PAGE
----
Review Summary: A spellbinding early experiment in electronic progressive music from one of Italy’s most enduring songwriters.
Such is the reputation of singer-songwriter Franco Battiato in his home country of Italy that he is commonly referred to as ‘Il Maestro’, or ‘The Master’. Throughout a long and distinguished career the Sicilian composer has embraced many art forms including film making and painting but the core of his considerable success has generally been his heavily philosophical and lyrical style of pop music. However, back in the early ‘70s Battiato developed a fascination with electronic music and explored this through a trilogy of experimental albums which leant heavily upon the tenets of the flourishing Italian prog movement of the time. This record, the third of Battiato’s ‘prog’ trilogy, is a transitional affair whereupon he abandoned traditional forms and instrumentation and started to embrace his hankering for the avant garde which he would explore to further excess on subsequent outings.
The musical themes here are often slow to develop and quite transient in nature, with Battiato preferring to carefully build textures and mood in preference to hitting the listener with bold melodies. Opener ‘Sequenze e Frequenze’ sets the scene with haunting voices set to atonal flurrying woodwind sounds which give way to some fruity VC3 synth textures. Battiato’s strident vocals lead the piece on into a slowly building hypnotic rhythm set to an almost dance music flavoured thud. As the piece progresses mbira rhythms seep into the mix and tinkle above the mournful synth passages which build to a juddering Pink Floyd style rhythm. This piece of music has a celestial quality that acts as an antidote to some of the more jarring experiments in tonality but when Battiato embraces melody as the vessel for his expression the results are often quite beautiful. A case in point is ‘Aria Di Rivoluzione’ which exhibits a sweet yearning essence built on a sonic tapestry of meandering cello, synth and saxophone. ‘Da Oriente A Occidente’ also features some beautiful melodies which reduce elements of ‘Sequenze e Frequenze’ into chamber sized dimensions and act as a basis for some mesmeric Arabic style improvisations.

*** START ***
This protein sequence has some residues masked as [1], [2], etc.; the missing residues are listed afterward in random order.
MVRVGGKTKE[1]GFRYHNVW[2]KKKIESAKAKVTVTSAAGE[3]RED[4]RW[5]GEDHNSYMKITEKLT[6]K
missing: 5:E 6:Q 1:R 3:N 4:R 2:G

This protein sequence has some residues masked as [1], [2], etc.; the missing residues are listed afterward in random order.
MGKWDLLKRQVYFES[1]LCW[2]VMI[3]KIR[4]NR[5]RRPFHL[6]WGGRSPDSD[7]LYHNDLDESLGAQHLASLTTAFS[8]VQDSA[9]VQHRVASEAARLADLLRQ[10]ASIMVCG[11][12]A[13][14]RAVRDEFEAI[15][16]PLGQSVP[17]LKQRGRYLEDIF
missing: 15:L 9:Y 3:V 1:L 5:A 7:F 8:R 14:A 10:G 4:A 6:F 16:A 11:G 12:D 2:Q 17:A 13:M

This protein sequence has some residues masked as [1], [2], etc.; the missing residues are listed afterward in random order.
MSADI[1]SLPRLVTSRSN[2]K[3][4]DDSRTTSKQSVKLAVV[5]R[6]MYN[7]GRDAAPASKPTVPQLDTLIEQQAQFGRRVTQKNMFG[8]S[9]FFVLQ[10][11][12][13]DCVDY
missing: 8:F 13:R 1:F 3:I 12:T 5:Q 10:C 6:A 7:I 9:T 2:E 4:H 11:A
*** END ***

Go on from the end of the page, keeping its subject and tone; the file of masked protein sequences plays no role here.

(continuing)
This album is in essence a selection of progressive tonal sketches tinged with elements of 20th century classical music. The result is an album which may well not even appeal to those who already hold a love for traditional ‘70s progressive music due to its predominantly abstract nature. But if you give it a chance to reveal its subtle charms and let the psychedelic flavoured rhythms seep into your consciousness the music can become totally compelling.